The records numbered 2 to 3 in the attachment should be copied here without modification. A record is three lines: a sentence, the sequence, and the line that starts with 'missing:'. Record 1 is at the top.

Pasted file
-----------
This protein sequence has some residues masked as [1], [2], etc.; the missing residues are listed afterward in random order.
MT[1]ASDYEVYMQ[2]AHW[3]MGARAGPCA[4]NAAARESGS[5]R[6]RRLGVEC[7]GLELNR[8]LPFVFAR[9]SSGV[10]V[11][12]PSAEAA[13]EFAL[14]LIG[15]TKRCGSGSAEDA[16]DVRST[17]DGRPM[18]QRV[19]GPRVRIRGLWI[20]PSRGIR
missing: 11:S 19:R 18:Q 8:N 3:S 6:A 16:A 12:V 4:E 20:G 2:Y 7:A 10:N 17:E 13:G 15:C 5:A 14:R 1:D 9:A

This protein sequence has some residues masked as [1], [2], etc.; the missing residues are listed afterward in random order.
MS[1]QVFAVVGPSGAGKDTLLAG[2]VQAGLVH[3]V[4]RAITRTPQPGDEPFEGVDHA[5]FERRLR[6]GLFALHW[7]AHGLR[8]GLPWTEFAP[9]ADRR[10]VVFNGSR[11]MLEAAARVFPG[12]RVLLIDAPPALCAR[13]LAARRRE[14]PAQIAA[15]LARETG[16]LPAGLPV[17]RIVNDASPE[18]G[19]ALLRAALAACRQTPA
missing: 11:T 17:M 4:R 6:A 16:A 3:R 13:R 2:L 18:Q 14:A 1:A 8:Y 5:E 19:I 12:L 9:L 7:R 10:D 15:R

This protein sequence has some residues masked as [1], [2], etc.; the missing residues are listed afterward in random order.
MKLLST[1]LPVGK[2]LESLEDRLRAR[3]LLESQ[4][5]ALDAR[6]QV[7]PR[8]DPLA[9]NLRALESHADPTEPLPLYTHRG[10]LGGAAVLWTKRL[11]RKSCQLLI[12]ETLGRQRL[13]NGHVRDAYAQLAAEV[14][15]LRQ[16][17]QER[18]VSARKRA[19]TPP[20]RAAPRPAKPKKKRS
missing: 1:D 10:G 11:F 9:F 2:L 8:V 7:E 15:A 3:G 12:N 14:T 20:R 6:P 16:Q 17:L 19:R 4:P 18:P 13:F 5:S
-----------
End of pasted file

This protein sequence has some residues masked as [1], [2], etc.; the missing residues are listed afterward in random order.
MS[1]QVFAVVGPSGAGKDTLLAG[2]VQAGLVH[3]V[4]RAITRTPQPGDEPFEGVDHA[5]FERRLR[6]GLFALHW[7]AHGLR[8]GLPWTEFAP[9]ADRR[10]VVFNGSR[11]MLEAAARVFPG[12]RVLLIDAPPALCAR[13]LAARRRE[14]PAQIAA[15]LARETG[16]LPAGLPV[17]RIVNDASPE[18]G[19]ALLRAALAACRQTPA
missing: 11:T 17:M 4:R 6:A 16:A 3:R 13:R 2:L 18:Q 14:A 1:A 8:Y 5:E 19:I 12:L 9:L 7:R 10:D 15:R

This protein sequence has some residues masked as [1], [2], etc.; the missing residues are listed afterward in random order.
MKLLST[1]LPVGK[2]LESLEDRLRAR[3]LLESQ[4][5]ALDAR[6]QV[7]PR[8]DPLA[9]NLRALESHADPTEPLPLYTHRG[10]LGGAAVLWTKRL[11]RKSCQLLI[12]ETLGRQRL[13]NGHVRDAYAQLAAEV[14][15]LRQ[16][17]QER[18]VSARKRA[19]TPP[20]RAAPRPAKPKKKRS
missing: 1:D 10:G 11:F 9:F 2:L 8:V 7:E 15:A 3:G 12:N 14:T 20:R 6:P 16:Q 17:L 19:R 4:P 18:P 13:F 5:S